Now that we got that out of the way, let’s cut to the chase. Is there really a National League team that deserves the second Wild Card? After all, the division leaders have all already clinched a playoff spot, and the Atlanta Braves are six games better than the next best contender.

The defending champion St. Louis Cardinals are currently holding the coveted fifth seed, 2.5 games ahead of the Milwaukee Brewers and 3.0 ahead of the Los Angeles Dodgers. The Philadelphia Phillies and Arizona Diamondbacks are barely hanging on, 4 and 5 games back, respectively.

Of those five, only the Cardinals have clinched a .500 season with a week and a half of games remaining. Again, don’t get me wrong. Those are some good teams. Among them we have the third-best team ERA in the league (L.A.), an offense led by the reigning league MVP (Milwaukee) and a team with the most dangerous starting rotation in baseball (Philadelphia).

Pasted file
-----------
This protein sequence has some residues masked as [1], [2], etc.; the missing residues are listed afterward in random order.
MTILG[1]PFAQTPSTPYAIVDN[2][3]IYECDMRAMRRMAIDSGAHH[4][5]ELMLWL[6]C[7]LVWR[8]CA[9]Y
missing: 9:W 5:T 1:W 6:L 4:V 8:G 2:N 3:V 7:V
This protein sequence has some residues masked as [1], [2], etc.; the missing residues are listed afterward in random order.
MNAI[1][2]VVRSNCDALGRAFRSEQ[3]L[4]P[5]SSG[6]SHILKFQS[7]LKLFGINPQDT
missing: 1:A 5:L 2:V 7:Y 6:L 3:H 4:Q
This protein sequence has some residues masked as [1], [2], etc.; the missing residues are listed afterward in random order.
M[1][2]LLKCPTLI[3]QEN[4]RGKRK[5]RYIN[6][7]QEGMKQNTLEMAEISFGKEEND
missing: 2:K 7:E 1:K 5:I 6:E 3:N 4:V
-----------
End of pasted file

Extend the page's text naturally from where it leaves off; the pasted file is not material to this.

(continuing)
But all these teams have seen their fair share of struggles. Hitting rough patches isn’t anything new – eventual World Champions will take their lumps over a long season as well.

If the Cardinals, Brewers, Dodgers, Phillies or D’Backs are going to sneak into the playoffs on the strength of a new Wild Card spot that was likely designed with the intention of getting the Angels, Rangers, Red Sox, Yankees and Tigers into the A.L. postseason most years (Oops!), why do they get a do-or-die opportunity against a far superior team?